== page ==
Who will be my primary point of contact?

Make sure you have a primary point of contact who can make final decisions on behalf of the venue. Ask if they have experience with your type of event.

How much time do you have on-site?

They’ll ask you how long your event is going to last, so make sure you know how long you and your vendors have to set it all up and take it all down. Make sure your vendors understand the timeline. This will likely be strictly enforced by the venue.

What is included in basic fees?

Many venues have basic costs associated with reserving time/space for an event. Find out what costs are extra, such as staff or security or a damage deposit. Find out what their policies are on refunds and cancellations.

What insurance and/or certification is required?

Typically, and depending on the number of attendees, you will have to provide proof of insurance for your event. And the venue may require separate insurance or certification for specific vendors you have in place, like for food and alcohol unless those services are provided exclusively by the venue. At Monona Terrace, we work with every client to be sure your event is fully insured and covered.

What’s allowed/not allowed?

Venues may have restrictions on what you can do. This is more of a potential issue with weddings, but make sure there’s nothing with your corporate event or conference that may require prior approval from the venue. This is especially important if you have multiple companies in booths throughout the conference. Make sure they understand the rules, because you may be on the hook for additional costs because of violations.

What are your safety and security protocols?

Event safety and security is paramount these days. Make sure their policies and capabilities meet your needs. Your company or client may have their own safety and security protocols that you can require of the venue, although there may be additional costs.

Also, bear in mind that COVID-19 may impact the rules/regulations that a venue has, so be sure you’re clear on their rule and protocols and that you can enforce them with guests and attendees.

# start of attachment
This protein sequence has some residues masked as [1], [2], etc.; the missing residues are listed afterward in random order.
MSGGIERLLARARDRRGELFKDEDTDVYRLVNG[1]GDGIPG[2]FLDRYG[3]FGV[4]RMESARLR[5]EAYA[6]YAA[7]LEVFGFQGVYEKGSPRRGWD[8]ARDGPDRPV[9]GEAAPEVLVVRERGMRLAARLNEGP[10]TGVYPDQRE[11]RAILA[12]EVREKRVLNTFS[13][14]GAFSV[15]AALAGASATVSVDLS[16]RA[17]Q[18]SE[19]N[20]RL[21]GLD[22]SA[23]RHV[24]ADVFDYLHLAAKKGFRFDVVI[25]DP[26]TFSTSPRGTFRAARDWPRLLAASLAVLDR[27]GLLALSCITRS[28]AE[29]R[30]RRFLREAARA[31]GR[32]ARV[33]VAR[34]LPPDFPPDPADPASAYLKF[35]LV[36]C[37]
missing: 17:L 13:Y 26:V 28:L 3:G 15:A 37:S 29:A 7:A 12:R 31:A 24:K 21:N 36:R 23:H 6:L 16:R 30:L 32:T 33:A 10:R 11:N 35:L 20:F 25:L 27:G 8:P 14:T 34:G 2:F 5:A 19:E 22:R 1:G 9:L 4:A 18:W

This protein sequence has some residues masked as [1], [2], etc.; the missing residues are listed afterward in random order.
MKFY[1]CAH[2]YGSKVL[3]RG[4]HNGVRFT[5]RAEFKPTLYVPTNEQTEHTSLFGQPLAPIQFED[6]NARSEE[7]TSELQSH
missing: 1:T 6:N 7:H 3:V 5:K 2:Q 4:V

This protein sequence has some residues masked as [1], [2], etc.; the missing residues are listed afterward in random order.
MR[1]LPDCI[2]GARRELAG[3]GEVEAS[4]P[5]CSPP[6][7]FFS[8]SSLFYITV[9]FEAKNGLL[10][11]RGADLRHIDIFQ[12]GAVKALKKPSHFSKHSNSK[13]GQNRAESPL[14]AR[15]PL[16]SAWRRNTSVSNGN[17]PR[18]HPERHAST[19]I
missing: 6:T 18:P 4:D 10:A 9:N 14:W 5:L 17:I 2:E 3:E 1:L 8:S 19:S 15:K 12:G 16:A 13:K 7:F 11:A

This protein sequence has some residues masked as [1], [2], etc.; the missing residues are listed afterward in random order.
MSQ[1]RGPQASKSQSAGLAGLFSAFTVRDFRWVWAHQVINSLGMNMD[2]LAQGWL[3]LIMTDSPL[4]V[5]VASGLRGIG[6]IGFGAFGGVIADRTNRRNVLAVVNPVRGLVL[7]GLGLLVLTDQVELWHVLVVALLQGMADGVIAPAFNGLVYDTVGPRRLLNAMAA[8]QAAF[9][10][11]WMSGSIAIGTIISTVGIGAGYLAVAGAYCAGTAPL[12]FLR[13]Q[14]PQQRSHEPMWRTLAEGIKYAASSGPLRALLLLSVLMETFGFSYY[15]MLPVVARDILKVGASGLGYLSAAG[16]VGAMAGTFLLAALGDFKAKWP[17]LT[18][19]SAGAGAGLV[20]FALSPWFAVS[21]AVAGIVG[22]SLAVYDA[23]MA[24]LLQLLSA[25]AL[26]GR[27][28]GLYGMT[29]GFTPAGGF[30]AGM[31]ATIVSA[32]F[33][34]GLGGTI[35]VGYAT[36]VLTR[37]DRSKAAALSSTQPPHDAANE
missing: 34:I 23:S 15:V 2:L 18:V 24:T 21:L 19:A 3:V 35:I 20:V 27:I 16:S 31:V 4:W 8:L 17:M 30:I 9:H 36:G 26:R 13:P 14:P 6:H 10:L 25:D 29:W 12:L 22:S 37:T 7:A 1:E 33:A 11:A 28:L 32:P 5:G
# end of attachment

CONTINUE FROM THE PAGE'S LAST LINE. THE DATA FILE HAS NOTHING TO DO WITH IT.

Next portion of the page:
Do you have references for similar events?

Ask to contact another planner or an event coordinator with who they have worked on a similar event. Conversations like this can enlighten you and help solidify your decision about a particular venue.

Can I see a sample contract?

This is the best way to get a deeper understanding of the venue’s legal requirements. Read it carefully, but don’t expect to red-line it and have them capitulate. This is more about reading the small print well in advance of engaging the venue. Monona Terrace works closely with clients to make sure contracts work for both parties.

Remember, you don’t know what you don’t know.

You can’t ask a question if you didn’t know you needed to ask it. So do your own research prior to vetting venues. If you’re new to planning, it’s even more critical you spend plenty of time getting a solid understanding of the questions you need answers for.

More than any other component of planning a corporate event or convention, your venue provider can reduce the headaches and hassles you’ll have to deal with. Don’t be shy. Ask enough questions to satisfy what you need to know.

Experience counts.

Some venues have been doing it for a long time and can handle just about anything you throw at them. Monona Terrace in Madison, Wisconsin, is a trusted, respected venue that can accommodate almost any kind of event or conference. And they have the expertise to help guide you around the potential pitfalls and make your event as successful as it can be. From intimate weddings to large-scale conferences, Monona Terrace has been the go-to venue for decades. From the amazing Frank Lloyd Wright architecture to the spectacular views of Lake Monona to the views from the William T. Evjue Rooftop Garden, Monona Terrace is ready to meet your needs.

Learn more about Monona Terrace and our outstanding facilities and services for events and conferences.